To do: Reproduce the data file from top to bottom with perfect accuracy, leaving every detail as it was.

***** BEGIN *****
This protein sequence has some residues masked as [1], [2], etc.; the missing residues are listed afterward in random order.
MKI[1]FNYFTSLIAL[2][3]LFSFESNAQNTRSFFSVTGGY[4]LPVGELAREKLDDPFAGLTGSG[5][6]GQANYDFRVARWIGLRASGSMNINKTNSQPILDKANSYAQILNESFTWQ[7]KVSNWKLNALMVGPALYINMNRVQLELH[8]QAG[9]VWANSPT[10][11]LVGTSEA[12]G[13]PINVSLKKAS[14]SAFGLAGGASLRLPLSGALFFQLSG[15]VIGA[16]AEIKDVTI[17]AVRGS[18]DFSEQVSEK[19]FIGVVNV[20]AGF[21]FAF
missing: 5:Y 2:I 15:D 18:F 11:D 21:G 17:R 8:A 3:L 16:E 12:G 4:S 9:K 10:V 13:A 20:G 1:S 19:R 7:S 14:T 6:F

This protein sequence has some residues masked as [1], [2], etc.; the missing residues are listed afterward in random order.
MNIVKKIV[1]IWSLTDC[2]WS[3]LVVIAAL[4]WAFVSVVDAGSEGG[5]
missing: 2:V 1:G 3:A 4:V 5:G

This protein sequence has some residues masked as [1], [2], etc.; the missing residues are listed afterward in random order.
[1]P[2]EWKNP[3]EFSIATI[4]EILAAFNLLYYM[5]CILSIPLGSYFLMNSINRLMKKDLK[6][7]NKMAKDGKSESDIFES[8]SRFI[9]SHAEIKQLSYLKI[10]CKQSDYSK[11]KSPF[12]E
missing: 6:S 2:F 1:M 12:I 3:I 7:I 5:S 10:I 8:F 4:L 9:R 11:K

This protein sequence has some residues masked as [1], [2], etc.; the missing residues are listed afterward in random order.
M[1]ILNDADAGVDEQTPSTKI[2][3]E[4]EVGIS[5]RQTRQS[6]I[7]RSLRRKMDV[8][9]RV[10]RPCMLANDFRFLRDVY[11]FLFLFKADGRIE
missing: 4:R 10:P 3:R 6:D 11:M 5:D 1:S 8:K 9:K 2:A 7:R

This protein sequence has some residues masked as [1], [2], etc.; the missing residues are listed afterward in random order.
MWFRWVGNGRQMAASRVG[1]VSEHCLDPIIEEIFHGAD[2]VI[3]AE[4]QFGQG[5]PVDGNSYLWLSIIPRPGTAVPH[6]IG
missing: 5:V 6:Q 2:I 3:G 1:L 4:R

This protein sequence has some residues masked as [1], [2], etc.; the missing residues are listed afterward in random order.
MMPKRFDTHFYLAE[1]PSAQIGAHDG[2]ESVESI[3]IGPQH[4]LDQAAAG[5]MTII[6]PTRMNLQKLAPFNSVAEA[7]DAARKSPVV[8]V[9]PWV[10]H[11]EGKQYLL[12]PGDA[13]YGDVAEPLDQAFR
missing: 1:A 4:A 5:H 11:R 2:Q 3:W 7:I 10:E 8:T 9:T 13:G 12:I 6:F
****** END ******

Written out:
This protein sequence has some residues masked as [1], [2], etc.; the missing residues are listed afterward in random order.
MKI[1]FNYFTSLIAL[2][3]LFSFESNAQNTRSFFSVTGGY[4]LPVGELAREKLDDPFAGLTGSG[5][6]GQANYDFRVARWIGLRASGSMNINKTNSQPILDKANSYAQILNESFTWQ[7]KVSNWKLNALMVGPALYINMNRVQLELH[8]QAG[9]VWANSPT[10][11]LVGTSEA[12]G[13]PINVSLKKAS[14]SAFGLAGGASLRLPLSGALFFQLSG[15]VIGA[16]AEIKDVTI[17]AVRGS[18]DFSEQVSEK[19]FIGVVNV[20]AGF[21]FAF
missing: 5:Y 2:I 15:D 18:F 11:D 21:G 17:R 8:A 3:L 16:E 12:G 4:S 9:K 10:V 13:A 20:G 1:S 19:R 7:S 14:T 6:F

This protein sequence has some residues masked as [1], [2], etc.; the missing residues are listed afterward in random order.
MNIVKKIV[1]IWSLTDC[2]WS[3]LVVIAAL[4]WAFVSVVDAGSEGG[5]
missing: 2:V 1:G 3:A 4:V 5:G

This protein sequence has some residues masked as [1], [2], etc.; the missing residues are listed afterward in random order.
[1]P[2]EWKNP[3]EFSIATI[4]EILAAFNLLYYM[5]CILSIPLGSYFLMNSINRLMKKDLK[6][7]NKMAKDGKSESDIFES[8]SRFI[9]SHAEIKQLSYLKI[10]CKQSDYSK[11]KSPF[12]E
missing: 6:S 2:F 1:M 12:I 3:I 7:I 5:S 10:I 8:F 4:L 9:R 11:K

This protein sequence has some residues masked as [1], [2], etc.; the missing residues are listed afterward in random order.
M[1]ILNDADAGVDEQTPSTKI[2][3]E[4]EVGIS[5]RQTRQS[6]I[7]RSLRRKMDV[8][9]RV[10]RPCMLANDFRFLRDVY[11]FLFLFKADGRIE
missing: 4:R 10:P 3:R 6:D 11:M 5:D 1:S 8:K 9:K 2:A 7:R

This protein sequence has some residues masked as [1], [2], etc.; the missing residues are listed afterward in random order.
MWFRWVGNGRQMAASRVG[1]VSEHCLDPIIEEIFHGAD[2]VI[3]AE[4]QFGQG[5]PVDGNSYLWLSIIPRPGTAVPH[6]IG
missing: 5:V 6:Q 2:I 3:G 1:L 4:R

This protein sequence has some residues masked as [1], [2], etc.; the missing residues are listed afterward in random order.
MMPKRFDTHFYLAE[1]PSAQIGAHDG[2]ESVESI[3]IGPQH[4]LDQAAAG[5]MTII[6]PTRMNLQKLAPFNSVAEA[7]DAARKSPVV[8]V[9]PWV[10]H[11]EGKQYLL[12]PGDA[13]YGDVAEPLDQAFR
missing: 1:A 4:A 5:H 11:R 2:Q 3:W 7:I 10:E 8:T 9:T 13:G 12:I 6:F